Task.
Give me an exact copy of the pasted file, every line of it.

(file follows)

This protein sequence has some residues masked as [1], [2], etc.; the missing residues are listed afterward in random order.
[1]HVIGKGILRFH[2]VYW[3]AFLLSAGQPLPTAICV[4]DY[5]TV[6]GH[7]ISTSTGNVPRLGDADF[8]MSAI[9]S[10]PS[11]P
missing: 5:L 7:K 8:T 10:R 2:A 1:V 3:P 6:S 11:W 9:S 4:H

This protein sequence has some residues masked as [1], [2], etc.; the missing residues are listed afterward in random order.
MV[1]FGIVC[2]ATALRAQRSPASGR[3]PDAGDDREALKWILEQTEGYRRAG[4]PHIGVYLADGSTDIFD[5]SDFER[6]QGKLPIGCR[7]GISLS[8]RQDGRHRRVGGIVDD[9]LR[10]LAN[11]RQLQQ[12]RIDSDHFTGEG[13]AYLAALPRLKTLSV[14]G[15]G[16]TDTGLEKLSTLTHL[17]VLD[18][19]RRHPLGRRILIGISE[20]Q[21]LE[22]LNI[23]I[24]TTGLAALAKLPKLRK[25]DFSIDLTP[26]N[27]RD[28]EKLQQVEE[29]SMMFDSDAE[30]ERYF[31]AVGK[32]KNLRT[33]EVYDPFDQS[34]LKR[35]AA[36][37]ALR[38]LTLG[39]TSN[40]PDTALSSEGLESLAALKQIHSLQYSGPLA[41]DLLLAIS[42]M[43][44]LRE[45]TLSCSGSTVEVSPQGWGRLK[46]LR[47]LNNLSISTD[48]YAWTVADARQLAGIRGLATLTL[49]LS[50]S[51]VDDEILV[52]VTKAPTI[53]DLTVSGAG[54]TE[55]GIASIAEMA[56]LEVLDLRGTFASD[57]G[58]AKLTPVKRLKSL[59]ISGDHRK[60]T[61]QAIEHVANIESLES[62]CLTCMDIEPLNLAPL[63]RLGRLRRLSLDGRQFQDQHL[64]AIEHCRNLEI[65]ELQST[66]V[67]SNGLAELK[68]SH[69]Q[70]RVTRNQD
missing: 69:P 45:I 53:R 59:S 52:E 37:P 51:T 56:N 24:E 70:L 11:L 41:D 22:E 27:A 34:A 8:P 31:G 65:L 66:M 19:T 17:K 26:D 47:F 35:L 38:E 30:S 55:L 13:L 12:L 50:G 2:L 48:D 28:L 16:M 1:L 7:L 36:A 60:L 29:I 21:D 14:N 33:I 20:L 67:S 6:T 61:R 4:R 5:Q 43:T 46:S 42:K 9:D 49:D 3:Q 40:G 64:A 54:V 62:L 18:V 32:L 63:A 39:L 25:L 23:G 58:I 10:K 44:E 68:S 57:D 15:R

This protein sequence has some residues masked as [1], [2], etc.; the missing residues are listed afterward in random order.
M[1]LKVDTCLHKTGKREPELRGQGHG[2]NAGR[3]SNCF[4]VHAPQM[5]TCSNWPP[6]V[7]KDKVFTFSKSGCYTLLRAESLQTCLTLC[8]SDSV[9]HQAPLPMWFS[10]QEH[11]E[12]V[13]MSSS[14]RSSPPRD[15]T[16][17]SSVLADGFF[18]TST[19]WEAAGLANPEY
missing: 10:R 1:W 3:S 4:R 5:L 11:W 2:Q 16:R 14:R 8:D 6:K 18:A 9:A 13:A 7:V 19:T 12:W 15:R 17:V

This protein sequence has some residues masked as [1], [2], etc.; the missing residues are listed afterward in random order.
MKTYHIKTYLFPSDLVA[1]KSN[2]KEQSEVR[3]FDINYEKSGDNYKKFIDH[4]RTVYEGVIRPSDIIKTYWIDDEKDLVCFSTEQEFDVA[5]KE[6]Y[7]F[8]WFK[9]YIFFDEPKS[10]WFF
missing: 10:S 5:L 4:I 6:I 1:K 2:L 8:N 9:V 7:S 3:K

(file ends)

This protein sequence has some residues masked as [1], [2], etc.; the missing residues are listed afterward in random order.
[1]HVIGKGILRFH[2]VYW[3]AFLLSAGQPLPTAICV[4]DY[5]TV[6]GH[7]ISTSTGNVPRLGDADF[8]MSAI[9]S[10]PS[11]P
missing: 5:L 7:K 8:T 10:R 2:A 1:V 3:P 6:S 11:W 9:S 4:H

This protein sequence has some residues masked as [1], [2], etc.; the missing residues are listed afterward in random order.
MV[1]FGIVC[2]ATALRAQRSPASGR[3]PDAGDDREALKWILEQTEGYRRAG[4]PHIGVYLADGSTDIFD[5]SDFER[6]QGKLPIGCR[7]GISLS[8]RQDGRHRRVGGIVDD[9]LR[10]LAN[11]RQLQQ[12]RIDSDHFTGEG[13]AYLAALPRLKTLSV[14]G[15]G[16]TDTGLEKLSTLTHL[17]VLD[18][19]RRHPLGRRILIGISE[20]Q[21]LE[22]LNI[23]I[24]TTGLAALAKLPKLRK[25]DFSIDLTP[26]N[27]RD[28]EKLQQVEE[29]SMMFDSDAE[30]ERYF[31]AVGK[32]KNLRT[33]EVYDPFDQS[34]LKR[35]AA[36][37]ALR[38]LTLG[39]TSN[40]PDTALSSEGLESLAALKQIHSLQYSGPLA[41]DLLLAIS[42]M[43][44]LRE[45]TLSCSGSTVEVSPQGWGRLK[46]LR[47]LNNLSISTD[48]YAWTVADARQLAGIRGLATLTL[49]LS[50]S[51]VDDEILV[52]VTKAPTI[53]DLTVSGAG[54]TE[55]GIASIAEMA[56]LEVLDLRGTFASD[57]G[58]AKLTPVKRLKSL[59]ISGDHRK[60]T[61]QAIEHVANIESLES[62]CLTCMDIEPLNLAPL[63]RLGRLRRLSLDGRQFQDQHL[64]AIEHCRNLEI[65]ELQST[66]V[67]SNGLAELK[68]SH[69]Q[70]RVTRNQD
missing: 69:P 45:I 53:R 59:S 52:E 37:P 51:T 56:N 24:E 70:L 11:L 41:D 22:E 27:A 34:A 8:P 31:G 65:L 66:M 19:T 17:K 26:D 47:F 35:L 38:E 30:S 55:L 13:L 12:L 50:G 2:L 48:D 28:L 16:M 1:L 7:L 36:A 60:L 29:I 21:D 14:N 33:I 20:L 67:S 6:T 61:R 4:R 5:Q 43:T 46:S 42:K 9:D 49:D 3:Q 40:G 64:A 54:V 62:L 18:V 32:L 63:A 39:L 25:L 23:G 58:I 10:K 44:E 68:S 57:D 15:R

This protein sequence has some residues masked as [1], [2], etc.; the missing residues are listed afterward in random order.
M[1]LKVDTCLHKTGKREPELRGQGHG[2]NAGR[3]SNCF[4]VHAPQM[5]TCSNWPP[6]V[7]KDKVFTFSKSGCYTLLRAESLQTCLTLC[8]SDSV[9]HQAPLPMWFS[10]QEH[11]E[12]V[13]MSSS[14]RSSPPRD[15]T[16][17]SSVLADGFF[18]TST[19]WEAAGLANPEY
missing: 10:R 1:W 3:S 4:R 5:L 11:W 2:Q 16:R 14:R 8:D 6:K 18:A 9:A 13:A 7:V 19:T 12:W 15:R 17:V

This protein sequence has some residues masked as [1], [2], etc.; the missing residues are listed afterward in random order.
MKTYHIKTYLFPSDLVA[1]KSN[2]KEQSEVR[3]FDINYEKSGDNYKKFIDH[4]RTVYEGVIRPSDIIKTYWIDDEKDLVCFSTEQEFDVA[5]KE[6]Y[7]F[8]WFK[9]YIFFDEPKS[10]WFF
missing: 10:S 5:L 4:I 6:I 1:K 2:L 8:N 9:V 7:S 3:K